Photo: South African fishermen; Source: BLOOM

NGOs launch campaign against TotalEnergies’ project in South Africa

Two NGOs have launched a campaign calling on French oil and gas company TotalEnergies to renounce its offshore oil & gas projects in South Africa and “make a responsible announcement before COP27.”

In South Africa, TotalEnergies is the operator of Block 11B/12B, located in the Outeniqua Basin approximately 175 kilometres off the southern coast. It contains the Brulpadda and Luiperd discoveries made in 2019 and 2020, respectively.

In early September, TotalEnergies filed for production rights on the block and relinquished the northern portion of the block, electing to enter a Gas Market Development Period to confirm the economic viability of the project. The filing was a milestone for the proposed Luiperd early production system.

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The organizations claim that TotalEnergies plans to invest around $3 billion to launch operations in South Africa’s waters and develop two major gas fields in areas of “spectacular marine biodiversity and at the expense of wildlife and of small-scale fishers’ livelihoods.”

Therefore, two Goldman Prize winners, Liziwe McDaid of The Green Connection – South Africa and Claire Nouvian of BLOOM – France came together on Monday to launch the #OceanTotalDestruction campaign and call on TotalEnergies to renounce its offshore oil & gas projects in South Africa.

McDaid and Nouvian said that TotalEnergies’ project in South Africa is “a conceptual fraud that tries to portray a switch from coal to gas as a ‘green energy transition’.”

In July 2021, the International Energy Agency stressed that “beyond projects already committed as of 2021, there are no new oil and gas fields approved for development in our pathway.”

Liziwe McDaid, of The Green Connection said: “Exploitation of oil and gas in our oceans is incompatible with South Africa’s climate ambitions. Despite abundant solar and wind resources, our oceans are under threat from oil companies like Total, who seem hellbent on ignoring the climate crisis in their determination to extract their last fossil profits.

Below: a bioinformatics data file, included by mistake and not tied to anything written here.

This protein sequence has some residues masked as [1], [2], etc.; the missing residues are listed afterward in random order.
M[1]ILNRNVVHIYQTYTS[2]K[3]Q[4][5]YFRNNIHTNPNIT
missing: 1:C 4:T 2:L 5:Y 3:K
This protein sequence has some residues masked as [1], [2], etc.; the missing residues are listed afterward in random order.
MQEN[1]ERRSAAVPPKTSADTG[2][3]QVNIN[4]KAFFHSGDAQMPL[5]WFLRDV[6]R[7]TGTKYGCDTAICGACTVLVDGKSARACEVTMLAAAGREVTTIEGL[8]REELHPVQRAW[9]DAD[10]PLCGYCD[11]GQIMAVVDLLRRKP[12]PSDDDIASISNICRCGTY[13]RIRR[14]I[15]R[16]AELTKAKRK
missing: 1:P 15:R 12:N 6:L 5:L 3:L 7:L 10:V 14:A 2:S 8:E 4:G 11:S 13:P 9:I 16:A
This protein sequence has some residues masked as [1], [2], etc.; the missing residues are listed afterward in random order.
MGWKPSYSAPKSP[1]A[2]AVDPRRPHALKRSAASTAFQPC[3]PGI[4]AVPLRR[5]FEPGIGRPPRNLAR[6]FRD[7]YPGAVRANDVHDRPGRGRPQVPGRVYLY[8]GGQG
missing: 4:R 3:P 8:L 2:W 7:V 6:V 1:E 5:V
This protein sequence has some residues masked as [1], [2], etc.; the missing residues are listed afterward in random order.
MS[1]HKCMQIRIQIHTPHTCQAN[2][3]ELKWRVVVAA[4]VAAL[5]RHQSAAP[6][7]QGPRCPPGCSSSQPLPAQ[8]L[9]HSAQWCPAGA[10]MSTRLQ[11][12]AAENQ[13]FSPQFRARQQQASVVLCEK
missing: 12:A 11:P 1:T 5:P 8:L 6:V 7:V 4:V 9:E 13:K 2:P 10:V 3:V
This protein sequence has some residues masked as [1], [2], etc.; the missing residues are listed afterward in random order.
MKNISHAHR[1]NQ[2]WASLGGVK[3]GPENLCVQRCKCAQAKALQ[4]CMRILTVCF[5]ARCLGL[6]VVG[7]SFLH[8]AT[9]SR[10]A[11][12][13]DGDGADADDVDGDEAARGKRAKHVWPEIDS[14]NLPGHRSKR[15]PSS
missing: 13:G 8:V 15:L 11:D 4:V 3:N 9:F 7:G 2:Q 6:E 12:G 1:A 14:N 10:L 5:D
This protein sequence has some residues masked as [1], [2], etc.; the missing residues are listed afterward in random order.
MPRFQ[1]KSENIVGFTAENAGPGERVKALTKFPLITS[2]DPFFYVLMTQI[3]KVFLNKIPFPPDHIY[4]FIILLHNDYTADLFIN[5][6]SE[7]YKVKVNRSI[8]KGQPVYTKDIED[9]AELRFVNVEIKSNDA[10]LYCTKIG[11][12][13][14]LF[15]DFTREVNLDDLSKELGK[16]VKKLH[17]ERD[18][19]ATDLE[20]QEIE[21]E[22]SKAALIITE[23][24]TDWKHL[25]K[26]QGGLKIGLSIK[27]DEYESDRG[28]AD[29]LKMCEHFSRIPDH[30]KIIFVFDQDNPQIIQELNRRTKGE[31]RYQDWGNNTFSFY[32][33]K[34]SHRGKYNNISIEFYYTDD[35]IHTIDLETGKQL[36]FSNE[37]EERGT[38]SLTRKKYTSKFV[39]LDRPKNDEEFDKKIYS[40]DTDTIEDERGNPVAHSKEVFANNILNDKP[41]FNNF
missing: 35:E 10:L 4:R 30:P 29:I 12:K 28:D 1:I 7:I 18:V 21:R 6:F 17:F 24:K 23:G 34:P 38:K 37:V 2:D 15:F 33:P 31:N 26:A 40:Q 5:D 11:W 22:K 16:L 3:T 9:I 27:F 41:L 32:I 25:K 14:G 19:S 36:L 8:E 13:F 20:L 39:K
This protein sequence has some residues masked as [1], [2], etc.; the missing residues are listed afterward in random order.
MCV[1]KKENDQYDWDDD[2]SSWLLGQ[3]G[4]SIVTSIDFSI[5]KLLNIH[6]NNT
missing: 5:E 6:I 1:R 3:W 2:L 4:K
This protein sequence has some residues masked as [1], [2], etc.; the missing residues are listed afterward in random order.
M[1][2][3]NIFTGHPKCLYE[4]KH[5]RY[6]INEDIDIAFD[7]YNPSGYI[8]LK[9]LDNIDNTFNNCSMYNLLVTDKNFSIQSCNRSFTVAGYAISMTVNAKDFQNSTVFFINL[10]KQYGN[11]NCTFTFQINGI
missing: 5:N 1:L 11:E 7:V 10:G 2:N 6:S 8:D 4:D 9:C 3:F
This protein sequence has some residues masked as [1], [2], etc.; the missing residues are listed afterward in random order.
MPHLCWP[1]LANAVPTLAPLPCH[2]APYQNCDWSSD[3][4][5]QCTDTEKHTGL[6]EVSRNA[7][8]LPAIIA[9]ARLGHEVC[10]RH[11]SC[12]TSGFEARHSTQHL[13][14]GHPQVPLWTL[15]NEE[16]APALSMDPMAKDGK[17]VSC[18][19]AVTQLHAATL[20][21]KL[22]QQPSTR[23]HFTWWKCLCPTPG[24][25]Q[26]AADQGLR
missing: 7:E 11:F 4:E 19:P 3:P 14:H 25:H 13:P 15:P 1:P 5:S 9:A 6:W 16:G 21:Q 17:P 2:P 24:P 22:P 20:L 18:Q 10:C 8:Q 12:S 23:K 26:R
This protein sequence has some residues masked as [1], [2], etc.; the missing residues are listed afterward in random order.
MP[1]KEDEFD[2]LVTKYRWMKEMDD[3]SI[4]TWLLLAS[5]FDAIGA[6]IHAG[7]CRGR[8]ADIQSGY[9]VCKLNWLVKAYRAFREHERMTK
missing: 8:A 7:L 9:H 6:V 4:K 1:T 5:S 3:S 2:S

“In 2021, Total withdrew their exploration attempt. Why are they back? Given gas shortages in Europe, it seems that it can only be to add to their profits, but coastal fishing communities don’t benefit from oil profits and they bear the brunt of disasters like oil spills.”

The organizations claim that the French major is knowingly developing its exploitation project in an area of strong currents and spectacular biodiversity which serves as a “blue corridor” as well as feeding or nesting grounds for thousands of whales, seals, penguins, petrels, albatrosses, endangered leatherback turtles, and fish populations such as snoek (a member of the mackerel family) or yellowtail fish, which lie at the heart of the small-scale fishers’ economy.

At a press conference held in Paris on Monday, BLOOM, The Green Connection, and South African small-scale fishers were supported by Members of the French National Assembly (François Ruffin) and of the European Parliament (Raphaël Glucksmann – S&D, and Karima Delli – the Greens) and by French activist Camille Etienne. All called on TotalEnergies to leave South Africa’s waters.

Another oil major has faced major opposition over its exploration plans in South Africa. Less than two months ago, a court in South Africa ruled that Shell’s exploration right to conduct seismic surveys on the Wild Coast of South Africa had been granted unlawfully, setting it aside and putting an end to the months-long battle between climate activists and the oil major.